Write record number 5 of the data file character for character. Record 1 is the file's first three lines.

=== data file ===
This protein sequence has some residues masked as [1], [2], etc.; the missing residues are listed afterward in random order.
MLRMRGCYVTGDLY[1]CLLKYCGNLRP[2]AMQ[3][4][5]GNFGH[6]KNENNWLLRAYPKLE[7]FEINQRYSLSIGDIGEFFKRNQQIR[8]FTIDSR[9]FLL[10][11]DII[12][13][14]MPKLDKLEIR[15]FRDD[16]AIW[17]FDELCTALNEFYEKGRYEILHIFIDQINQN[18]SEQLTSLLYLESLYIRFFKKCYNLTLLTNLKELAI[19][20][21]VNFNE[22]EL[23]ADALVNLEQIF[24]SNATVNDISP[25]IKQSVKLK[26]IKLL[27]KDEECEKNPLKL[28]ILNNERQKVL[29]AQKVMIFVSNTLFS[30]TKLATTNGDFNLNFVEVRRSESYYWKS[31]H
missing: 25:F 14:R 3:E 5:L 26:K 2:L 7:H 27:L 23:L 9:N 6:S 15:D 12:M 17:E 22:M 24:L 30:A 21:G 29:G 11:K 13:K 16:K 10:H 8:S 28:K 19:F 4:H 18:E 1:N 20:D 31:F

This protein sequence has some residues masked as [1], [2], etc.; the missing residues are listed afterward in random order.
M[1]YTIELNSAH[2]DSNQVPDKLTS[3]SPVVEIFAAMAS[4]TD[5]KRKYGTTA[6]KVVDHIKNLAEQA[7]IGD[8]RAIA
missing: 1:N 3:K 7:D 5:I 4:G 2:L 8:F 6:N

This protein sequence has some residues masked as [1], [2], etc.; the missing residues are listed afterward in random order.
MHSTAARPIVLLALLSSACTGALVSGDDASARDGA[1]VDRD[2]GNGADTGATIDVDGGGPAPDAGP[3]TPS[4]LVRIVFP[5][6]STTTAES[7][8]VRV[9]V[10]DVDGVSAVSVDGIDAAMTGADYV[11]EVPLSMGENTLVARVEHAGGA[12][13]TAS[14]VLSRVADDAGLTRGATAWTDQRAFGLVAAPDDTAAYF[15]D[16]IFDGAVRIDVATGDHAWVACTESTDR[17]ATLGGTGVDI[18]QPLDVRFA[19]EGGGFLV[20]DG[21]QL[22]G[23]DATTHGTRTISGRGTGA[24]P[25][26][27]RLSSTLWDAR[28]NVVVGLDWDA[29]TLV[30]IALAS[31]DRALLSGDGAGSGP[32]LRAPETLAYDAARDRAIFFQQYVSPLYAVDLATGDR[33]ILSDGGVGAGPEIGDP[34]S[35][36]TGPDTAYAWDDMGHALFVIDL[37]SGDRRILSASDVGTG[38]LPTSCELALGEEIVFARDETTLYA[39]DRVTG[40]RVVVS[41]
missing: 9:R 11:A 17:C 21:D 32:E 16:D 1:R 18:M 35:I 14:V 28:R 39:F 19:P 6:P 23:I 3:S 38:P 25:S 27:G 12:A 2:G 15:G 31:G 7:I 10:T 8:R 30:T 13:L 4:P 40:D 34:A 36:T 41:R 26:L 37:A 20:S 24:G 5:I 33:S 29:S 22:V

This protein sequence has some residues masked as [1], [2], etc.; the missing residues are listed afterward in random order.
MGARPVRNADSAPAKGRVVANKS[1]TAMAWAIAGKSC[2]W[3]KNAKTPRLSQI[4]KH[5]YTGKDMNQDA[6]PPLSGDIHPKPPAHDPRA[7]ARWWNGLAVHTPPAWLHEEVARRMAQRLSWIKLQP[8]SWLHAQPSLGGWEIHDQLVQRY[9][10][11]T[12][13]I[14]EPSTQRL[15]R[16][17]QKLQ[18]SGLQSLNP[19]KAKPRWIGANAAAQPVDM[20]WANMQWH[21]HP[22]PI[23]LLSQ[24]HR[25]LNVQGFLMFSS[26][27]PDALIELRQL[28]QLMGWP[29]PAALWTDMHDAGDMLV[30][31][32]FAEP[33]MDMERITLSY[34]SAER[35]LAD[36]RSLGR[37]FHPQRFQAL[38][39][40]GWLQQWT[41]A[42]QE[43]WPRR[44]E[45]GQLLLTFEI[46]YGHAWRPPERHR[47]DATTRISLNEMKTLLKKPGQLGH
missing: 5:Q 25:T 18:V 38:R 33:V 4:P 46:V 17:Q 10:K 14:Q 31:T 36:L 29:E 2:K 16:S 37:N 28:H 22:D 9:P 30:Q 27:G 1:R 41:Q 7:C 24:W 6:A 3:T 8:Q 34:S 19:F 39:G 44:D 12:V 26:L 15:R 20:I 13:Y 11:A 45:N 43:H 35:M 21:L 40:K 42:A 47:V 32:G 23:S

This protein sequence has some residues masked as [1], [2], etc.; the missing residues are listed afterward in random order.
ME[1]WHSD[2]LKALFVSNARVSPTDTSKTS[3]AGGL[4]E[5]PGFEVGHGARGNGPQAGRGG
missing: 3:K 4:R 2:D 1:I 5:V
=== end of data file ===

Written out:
This protein sequence has some residues masked as [1], [2], etc.; the missing residues are listed afterward in random order.
ME[1]WHSD[2]LKALFVSNARVSPTDTSKTS[3]AGGL[4]E[5]PGFEVGHGARGNGPQAGRGG
missing: 3:K 4:R 2:D 1:I 5:V